Funding clampdown hits Indian political parties India’s election commission and watchdog groups which took the case to the Supreme Court said the bonds should be ended because of the risk of businesses making secret contributions to influence decisions (Photo: NOAH SEELAM/AFP/Getty Images).
Radhakrishna N S
INDIA’S Supreme Court today (12) ordered parties to name anonymous donors behind tens of millions of pounds in funding as hostilities intensified in the country’s mega-election.
The order came ahead of the second round of voting and after the election watchdog called for a clampdown on prime minister Narendra Modi’s personal television channel, saying it breached campaign rules.
While Modi and his opposition rival Rahul Gandhi returned to the campaign trail, the country’s top court gave parties seven weeks to name people who have bought ‘electoral bonds’ in recent months.
Rival parties are said to be spending up to £5.35billion ($7bn) on the election, which started yesterday (11) and runs through to May 19, and funding sources have come under the spotlight.
The bonds bought for between £11.46 and £106960 and then given to a designated party are controversial because they are anonymous.
India’s election commission and watchdog groups which took the case to the Supreme Court said the bonds should be ended because of the risk of businesses making secret contributions to influence decisions.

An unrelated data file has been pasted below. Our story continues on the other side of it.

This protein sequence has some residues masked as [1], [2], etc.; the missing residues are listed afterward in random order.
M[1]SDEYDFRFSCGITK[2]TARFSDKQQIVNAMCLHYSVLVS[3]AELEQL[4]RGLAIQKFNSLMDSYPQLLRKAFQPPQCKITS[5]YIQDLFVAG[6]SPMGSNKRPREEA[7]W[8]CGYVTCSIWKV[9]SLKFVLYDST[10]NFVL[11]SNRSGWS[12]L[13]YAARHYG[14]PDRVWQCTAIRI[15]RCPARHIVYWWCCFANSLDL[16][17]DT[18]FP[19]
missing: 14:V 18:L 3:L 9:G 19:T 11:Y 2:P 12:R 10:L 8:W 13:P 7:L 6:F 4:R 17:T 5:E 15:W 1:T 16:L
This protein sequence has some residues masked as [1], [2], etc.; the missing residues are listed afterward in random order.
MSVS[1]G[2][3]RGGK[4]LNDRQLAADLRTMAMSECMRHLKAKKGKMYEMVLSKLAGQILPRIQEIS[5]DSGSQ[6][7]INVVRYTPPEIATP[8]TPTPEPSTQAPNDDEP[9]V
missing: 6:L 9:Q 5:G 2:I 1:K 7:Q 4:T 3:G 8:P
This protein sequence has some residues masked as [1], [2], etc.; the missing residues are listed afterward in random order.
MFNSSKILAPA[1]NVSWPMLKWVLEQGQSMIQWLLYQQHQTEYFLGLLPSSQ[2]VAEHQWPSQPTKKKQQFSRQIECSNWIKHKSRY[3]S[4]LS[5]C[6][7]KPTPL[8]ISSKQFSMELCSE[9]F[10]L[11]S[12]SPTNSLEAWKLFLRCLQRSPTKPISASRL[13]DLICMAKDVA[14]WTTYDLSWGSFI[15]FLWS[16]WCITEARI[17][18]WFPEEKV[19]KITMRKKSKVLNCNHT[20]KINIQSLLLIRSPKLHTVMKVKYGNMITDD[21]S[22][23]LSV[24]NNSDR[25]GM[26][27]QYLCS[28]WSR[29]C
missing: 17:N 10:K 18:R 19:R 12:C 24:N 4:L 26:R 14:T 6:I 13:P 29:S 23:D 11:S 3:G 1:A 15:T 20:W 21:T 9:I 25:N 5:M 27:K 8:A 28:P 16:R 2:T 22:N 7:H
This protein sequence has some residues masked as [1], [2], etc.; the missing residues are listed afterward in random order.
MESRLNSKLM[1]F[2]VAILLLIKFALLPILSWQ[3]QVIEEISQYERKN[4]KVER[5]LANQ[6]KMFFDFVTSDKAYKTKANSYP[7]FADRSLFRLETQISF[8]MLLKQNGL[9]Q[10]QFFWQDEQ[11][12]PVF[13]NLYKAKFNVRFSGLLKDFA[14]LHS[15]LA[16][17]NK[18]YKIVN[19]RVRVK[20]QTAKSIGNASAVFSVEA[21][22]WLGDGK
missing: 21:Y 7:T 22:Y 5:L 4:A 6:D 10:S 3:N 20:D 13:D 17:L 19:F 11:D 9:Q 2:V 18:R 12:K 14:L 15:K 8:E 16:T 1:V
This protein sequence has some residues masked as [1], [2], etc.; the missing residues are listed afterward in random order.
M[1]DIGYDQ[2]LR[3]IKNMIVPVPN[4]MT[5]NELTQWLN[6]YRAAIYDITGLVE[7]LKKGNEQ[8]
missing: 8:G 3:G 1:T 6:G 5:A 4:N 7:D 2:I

Modi’s government, which introduced the bonds in 2017, opposed naming donors.
The ruling Bharatiya Janata Party (BJP) is the biggest beneficiary of the bonds, according to the Association for Democratic Reforms (ADR), one of the groups behind the case.
More than £114.60 million in bonds were bought in 2018, according to the Factly Indian data journalism portal.
Experts estimate that at least the same amount was bought in the months ahead of the election.
According to the ADR, the BJP, the world’s biggest political party received about £114.60m in total donations in 2018, of which more than half came from anonymous sources.
Congress brought in about £23m and about 60 per cent was anonymous.
The prime minister, who won a landslide in 2014 and is considered front runner in this race, faced increased pressure after the election commission said his NaMo TV breached campaign rules.
The commission ordered NaMo TV, which is sponsored by the BJP, to submit all of its content for approval.
Under Indian election rules, any content deemed campaign material including adverts, films, and even social media needs permission from the independent watchdog.
NaMo TV shows 24-hour programmes on Modi rallies, speeches, and even rap songs and dance routines devoted to the normally austere leader. It was being broadcast as normal on Friday (12).
The order was the commission’s second blow to the Modi campaign in 48 hours, after it postponed the release of a flattering movie about the 68-year-old prime minister until after voting finishes.
Modi and Gandhi kept up their punishing schedule of rallies ahead of the next vote on April 18.